From Our 2007 Archives
Suicides Likelier in Homes With Guns: Study
TUESDAY, April 10 (HealthDay News) -- The presence of guns in homes is strongly associated with higher suicide rates, a new U.S. study found.
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Harvard School of Public Health researchers analyzed national data and found that states with higher rates of households with guns had significantly higher rates of suicide by men, women and children. In the 15 states with the highest rates of household gun ownership, twice as many people committed suicide than in the six states with the lowest levels of household gun ownership. All the states had similar populations.
Although guns are involved in only five percent of all fatal and non-fatal suicide attempts, more than 90 percent of all suicidal attempts using guns are fatal, the study said. By comparison, drugs are used in 75 percent of all suicide attempts but are fatal only three percent of the time.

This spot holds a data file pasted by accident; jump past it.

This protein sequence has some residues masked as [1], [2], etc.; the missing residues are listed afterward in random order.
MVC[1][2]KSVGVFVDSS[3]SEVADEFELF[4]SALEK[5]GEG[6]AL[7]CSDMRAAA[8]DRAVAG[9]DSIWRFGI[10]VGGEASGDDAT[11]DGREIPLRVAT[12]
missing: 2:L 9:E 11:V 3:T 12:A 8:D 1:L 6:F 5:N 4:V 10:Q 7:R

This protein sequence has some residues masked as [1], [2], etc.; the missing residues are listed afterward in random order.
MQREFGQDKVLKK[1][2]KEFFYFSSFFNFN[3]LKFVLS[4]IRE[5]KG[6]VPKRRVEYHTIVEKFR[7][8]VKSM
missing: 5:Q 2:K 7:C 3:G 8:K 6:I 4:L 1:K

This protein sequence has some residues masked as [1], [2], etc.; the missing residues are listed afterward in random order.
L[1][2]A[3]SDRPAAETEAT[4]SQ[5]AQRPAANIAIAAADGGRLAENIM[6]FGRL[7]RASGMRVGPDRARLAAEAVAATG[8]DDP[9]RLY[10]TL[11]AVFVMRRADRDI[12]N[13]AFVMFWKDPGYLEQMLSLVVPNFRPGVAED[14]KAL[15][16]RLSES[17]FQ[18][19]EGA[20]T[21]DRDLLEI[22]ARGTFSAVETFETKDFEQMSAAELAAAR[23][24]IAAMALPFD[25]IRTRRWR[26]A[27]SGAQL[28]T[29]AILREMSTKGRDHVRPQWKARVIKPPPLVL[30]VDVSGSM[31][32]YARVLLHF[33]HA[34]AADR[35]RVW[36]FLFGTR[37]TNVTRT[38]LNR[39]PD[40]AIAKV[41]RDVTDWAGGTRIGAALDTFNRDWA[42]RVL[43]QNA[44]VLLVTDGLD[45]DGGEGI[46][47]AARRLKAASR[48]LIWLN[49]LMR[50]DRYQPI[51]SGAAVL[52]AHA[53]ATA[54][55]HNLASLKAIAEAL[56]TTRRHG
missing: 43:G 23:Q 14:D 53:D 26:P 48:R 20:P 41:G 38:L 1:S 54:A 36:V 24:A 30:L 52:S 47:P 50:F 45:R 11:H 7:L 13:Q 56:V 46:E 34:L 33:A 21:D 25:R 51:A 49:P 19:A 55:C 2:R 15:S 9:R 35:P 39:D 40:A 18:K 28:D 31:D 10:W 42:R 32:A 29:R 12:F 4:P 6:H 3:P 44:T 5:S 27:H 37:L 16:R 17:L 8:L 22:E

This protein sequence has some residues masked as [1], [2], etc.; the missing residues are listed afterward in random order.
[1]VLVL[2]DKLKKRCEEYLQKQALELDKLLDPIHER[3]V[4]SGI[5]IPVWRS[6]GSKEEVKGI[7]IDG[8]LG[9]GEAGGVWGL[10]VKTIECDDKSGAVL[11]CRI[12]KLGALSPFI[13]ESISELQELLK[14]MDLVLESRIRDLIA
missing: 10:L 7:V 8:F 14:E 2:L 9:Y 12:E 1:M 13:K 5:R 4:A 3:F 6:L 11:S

Suicide is one of the 15 leading causes of death in the United States. Among people younger than 45, suicide is one of the top three causes of death. In 2004, guns were used by more than half of the 32,439 Americans who committed suicide.
The study authors said that gun owners need to take steps to make their homes safer. The findings are published in the April issue of the Journal of Trauma.
"Removing all firearms from one's home is one of the most effective and straightforward steps that household decision-makers can take to reduce the risk of suicide," study lead author Matthew Miller, assistant professor of health policy and management, said in a prepared statement.
"Removing firearms may be especially effective in reducing the risk of suicide among adolescents and other potentially impulsive members of their home. Short of removing all firearms, the next best thing is to make sure that all guns in homes are very securely locked up and stored separately from secured ammunition. In a nation where more than half of all suicides are gun suicides and where more than one in three homes have firearms, one cannot talk about suicide without talking about guns," Miller said.
-- Robert Preidt
SOURCE: Harvard Public School of Health, news release, April 10, 2007
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